Notes from the Field: Gillian Gould - Lions in the Delta
Today was a day of observations, which means we got to see a little bit of everything as we traversed the delta. But, today was especially memorable because it is the first (and only so far) time we have seen a lion! I came on this trip with an appreciation for all wildlife, but a strong drawing to these majestic big cats, and seeing them that close up furthered that love. These two males were so relaxed and calm, even with us being only 5 meters away from them. Sadly, the only time we usually see these animals is in captivity, and most of the time they are anything but relaxed. So, to see them in their natural habitat, so carefree, was an amazing experience.
I learned from local researchers exactly HOW special these big cats are to the ecosystem. They are the only big cats that are sexually dimorphic, group-living animals, and it is cool to apply this information to what I am actually seeing. The part I love the most about them, the mane, actually tells you a lot about the health of these males. Darkness is an indicator of higher levels of testosterone and longer reproductive lifespan, while the size of the mane indicates higher fighting success.
We also got to see other amazing animals, including a jackal, multiple crocodiles, and a large group of baboons cleaning one another. We also did our bird transect to understand the diversity through multiple habitats and we identified 75 different species. When I say “we” though, I mean mostly Simon and Gareth while I frantically wrote the names down all spelled completely wrong. My favorite bird we have seen thus far is the Lilac-Breasted Roller because of its beautiful colors.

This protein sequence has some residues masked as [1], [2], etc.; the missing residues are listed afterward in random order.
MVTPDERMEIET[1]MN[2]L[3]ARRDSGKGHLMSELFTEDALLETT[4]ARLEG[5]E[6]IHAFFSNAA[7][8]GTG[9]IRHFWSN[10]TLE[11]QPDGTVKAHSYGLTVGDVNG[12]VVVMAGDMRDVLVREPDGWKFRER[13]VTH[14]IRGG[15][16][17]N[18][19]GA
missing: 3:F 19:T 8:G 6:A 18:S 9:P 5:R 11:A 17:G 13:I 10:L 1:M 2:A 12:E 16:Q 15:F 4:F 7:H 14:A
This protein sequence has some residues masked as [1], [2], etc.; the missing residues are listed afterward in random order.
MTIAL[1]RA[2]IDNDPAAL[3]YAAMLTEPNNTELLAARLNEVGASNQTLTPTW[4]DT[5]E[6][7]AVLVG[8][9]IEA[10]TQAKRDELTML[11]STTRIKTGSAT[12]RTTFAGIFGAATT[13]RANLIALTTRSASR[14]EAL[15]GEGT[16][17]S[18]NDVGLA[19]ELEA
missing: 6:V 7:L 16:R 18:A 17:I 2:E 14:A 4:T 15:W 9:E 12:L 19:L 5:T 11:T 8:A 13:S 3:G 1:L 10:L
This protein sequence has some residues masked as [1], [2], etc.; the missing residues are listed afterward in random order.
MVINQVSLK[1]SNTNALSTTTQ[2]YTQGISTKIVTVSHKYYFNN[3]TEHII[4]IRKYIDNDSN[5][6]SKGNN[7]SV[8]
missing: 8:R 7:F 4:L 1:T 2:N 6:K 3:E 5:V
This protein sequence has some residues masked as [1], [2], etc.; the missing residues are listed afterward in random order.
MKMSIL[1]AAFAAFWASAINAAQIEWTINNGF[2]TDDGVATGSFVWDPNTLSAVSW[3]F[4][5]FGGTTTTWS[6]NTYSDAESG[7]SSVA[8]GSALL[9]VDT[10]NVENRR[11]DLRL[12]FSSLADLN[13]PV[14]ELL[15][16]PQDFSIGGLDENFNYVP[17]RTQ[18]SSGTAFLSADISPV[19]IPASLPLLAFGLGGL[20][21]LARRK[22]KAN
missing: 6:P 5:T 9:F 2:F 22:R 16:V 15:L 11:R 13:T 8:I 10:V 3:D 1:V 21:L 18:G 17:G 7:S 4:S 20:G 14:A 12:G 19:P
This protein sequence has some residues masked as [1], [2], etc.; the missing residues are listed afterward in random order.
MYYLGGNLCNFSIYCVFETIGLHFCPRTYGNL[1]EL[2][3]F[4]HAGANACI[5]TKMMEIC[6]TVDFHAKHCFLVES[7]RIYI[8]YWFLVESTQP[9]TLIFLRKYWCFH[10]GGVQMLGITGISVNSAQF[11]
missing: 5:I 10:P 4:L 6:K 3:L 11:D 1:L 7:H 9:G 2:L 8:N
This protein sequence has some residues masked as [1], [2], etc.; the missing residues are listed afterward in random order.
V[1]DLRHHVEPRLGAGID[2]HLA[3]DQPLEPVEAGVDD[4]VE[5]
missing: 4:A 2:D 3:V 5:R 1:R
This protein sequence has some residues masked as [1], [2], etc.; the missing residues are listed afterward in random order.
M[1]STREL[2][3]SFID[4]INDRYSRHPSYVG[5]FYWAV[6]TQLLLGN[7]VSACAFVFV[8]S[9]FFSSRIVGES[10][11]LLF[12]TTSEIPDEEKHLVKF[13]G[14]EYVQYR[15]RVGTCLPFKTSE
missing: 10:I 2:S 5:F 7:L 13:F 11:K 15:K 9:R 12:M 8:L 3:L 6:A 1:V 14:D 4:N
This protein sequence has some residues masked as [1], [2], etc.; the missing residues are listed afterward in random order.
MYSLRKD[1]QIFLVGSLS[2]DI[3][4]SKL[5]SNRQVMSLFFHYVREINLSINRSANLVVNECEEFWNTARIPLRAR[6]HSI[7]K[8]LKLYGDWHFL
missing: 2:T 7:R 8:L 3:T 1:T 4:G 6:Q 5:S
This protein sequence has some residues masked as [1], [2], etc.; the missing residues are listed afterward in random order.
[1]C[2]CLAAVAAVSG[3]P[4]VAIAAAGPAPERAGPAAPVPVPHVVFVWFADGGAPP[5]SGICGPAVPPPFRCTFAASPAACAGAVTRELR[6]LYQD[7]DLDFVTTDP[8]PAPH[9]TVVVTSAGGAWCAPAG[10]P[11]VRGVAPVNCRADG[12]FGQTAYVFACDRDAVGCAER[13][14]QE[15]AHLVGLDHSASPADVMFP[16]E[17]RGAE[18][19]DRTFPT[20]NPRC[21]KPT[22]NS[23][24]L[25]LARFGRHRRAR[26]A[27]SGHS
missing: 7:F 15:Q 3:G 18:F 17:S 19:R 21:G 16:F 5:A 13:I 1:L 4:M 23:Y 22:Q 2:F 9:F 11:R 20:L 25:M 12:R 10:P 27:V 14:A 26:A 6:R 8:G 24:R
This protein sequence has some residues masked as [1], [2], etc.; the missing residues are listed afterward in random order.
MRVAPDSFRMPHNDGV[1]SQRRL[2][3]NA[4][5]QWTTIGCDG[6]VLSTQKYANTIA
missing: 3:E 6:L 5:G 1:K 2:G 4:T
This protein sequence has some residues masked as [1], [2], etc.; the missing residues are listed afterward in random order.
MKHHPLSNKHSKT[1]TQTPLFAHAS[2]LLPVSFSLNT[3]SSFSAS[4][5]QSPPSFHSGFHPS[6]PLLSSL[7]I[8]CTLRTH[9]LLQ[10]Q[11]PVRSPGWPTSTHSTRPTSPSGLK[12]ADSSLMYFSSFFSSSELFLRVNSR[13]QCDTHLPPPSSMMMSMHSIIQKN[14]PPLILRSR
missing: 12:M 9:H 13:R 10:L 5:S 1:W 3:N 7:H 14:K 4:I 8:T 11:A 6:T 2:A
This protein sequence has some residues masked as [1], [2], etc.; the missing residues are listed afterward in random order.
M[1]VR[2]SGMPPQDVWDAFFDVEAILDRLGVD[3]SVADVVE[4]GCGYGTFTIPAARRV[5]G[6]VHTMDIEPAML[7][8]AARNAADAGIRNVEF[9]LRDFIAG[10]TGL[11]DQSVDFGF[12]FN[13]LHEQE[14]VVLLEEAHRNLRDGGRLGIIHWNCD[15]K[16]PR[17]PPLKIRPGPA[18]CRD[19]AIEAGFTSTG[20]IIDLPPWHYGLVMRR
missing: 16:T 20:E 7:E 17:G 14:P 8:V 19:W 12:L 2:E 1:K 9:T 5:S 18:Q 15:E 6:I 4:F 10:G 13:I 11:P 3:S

One of the other important things I want to share is how much culture this amazing place has to offer, even out in the bush. The whole crew has taught me so much about Botswana culture and life, including how wonderful and welcoming it is here. Mothusi, one of our guides, is one of sweetest and helpful people I have ever met. Any question I ask, either him or Gareth, whether it be 100 or 1, they are always willing to explain. I am happy to say I forever have friends here in Botswana, Africa.
All in all, it was another amazing day out in the bush and I couldn’t be more grateful and excited to bring this knowledge and passion back into my studies and life.
Gillian Gould is a junior at The University of Illinois at Urbana-Champaign studying Animal Sciences